A growing market of elderly (assuming the Chicago economists do not succeed in their mission of abolishing Social Security and Medicare, depriving that market of most of its spending cash), may very well combine with increasing returns in the production of various goods and services, to improve the welfare of seniors. Specialization, the font of the wealth of nations, is limited by the extent of the market, and all that. That’s predictable, and I can see the case for optimism, because I can point to the mechanisms of economies of scale and technological advancement.

    It is much less clear to me that the continuing, unrestrained operation of the system that created the probable catastrophe of climate change can be rationally anticipated to do anything other than continue to accelerate the catastrophe. As long as we remain unwilling and incapable of taking the political steps necessary to properly account for externalities, depletion and congestion costs in the price system driving our market economy, our market economy will continue to drive the planet toward crises. We’ll adapt to climate change, peak oil, overpopulation and environmental degradation, alright, but in ways that accelerate and make more acute the very changes we are adapting to, and ultimately immiserate future generations with the loss of natural resources and Malthusian crowding.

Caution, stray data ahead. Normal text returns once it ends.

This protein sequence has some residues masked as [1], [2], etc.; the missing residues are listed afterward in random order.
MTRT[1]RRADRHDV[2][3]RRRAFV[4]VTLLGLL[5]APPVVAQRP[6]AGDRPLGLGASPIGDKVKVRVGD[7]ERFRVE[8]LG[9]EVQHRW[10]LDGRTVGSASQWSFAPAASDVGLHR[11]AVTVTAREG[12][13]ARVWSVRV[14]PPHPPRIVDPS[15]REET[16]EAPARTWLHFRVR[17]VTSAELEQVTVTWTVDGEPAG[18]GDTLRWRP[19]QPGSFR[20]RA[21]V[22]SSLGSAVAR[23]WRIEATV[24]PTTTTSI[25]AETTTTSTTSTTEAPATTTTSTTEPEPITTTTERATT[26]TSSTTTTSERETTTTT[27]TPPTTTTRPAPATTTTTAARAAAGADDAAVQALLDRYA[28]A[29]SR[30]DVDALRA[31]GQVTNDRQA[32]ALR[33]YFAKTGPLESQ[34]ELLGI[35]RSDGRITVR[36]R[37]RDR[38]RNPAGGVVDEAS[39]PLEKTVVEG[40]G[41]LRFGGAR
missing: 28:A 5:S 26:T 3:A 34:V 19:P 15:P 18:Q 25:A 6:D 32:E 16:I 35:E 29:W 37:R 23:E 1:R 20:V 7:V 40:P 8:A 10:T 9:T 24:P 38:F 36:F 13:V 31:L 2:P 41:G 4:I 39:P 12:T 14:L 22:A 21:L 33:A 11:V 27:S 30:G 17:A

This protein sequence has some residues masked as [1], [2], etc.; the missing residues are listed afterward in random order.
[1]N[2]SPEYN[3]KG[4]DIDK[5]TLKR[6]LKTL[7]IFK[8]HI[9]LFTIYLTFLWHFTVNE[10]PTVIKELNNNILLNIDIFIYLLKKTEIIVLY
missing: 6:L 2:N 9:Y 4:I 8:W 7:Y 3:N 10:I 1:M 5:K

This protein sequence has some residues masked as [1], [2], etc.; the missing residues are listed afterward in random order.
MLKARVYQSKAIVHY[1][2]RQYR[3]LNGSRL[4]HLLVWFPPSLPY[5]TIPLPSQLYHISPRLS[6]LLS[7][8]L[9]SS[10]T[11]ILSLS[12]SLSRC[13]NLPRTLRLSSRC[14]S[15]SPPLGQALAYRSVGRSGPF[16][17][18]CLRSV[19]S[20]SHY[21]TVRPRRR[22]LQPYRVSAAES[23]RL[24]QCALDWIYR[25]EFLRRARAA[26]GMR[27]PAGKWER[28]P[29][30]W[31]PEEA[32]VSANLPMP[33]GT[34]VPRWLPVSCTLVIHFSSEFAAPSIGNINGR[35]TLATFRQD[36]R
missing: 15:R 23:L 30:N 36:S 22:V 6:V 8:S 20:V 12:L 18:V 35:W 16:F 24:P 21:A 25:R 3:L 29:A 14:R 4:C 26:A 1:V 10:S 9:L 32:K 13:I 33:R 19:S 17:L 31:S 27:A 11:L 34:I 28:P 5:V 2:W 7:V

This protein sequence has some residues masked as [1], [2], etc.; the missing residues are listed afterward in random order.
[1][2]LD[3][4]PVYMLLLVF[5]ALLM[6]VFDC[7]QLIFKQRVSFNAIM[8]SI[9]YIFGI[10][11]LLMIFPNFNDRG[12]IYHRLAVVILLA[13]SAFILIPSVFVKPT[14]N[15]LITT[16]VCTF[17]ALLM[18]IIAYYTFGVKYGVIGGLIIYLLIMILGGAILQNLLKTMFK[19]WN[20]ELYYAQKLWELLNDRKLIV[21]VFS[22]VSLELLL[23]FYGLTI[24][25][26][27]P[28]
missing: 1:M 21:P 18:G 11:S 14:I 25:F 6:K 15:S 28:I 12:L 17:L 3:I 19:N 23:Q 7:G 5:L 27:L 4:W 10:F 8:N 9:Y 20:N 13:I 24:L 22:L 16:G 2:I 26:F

5. From the Publishers’ Weekly review:

    On how the urban poor will cope with climate change, Kahn shrugs his shoulders writing, “the truth is that this group has always faced hardship…the question is, how much worse will their quality of life be?”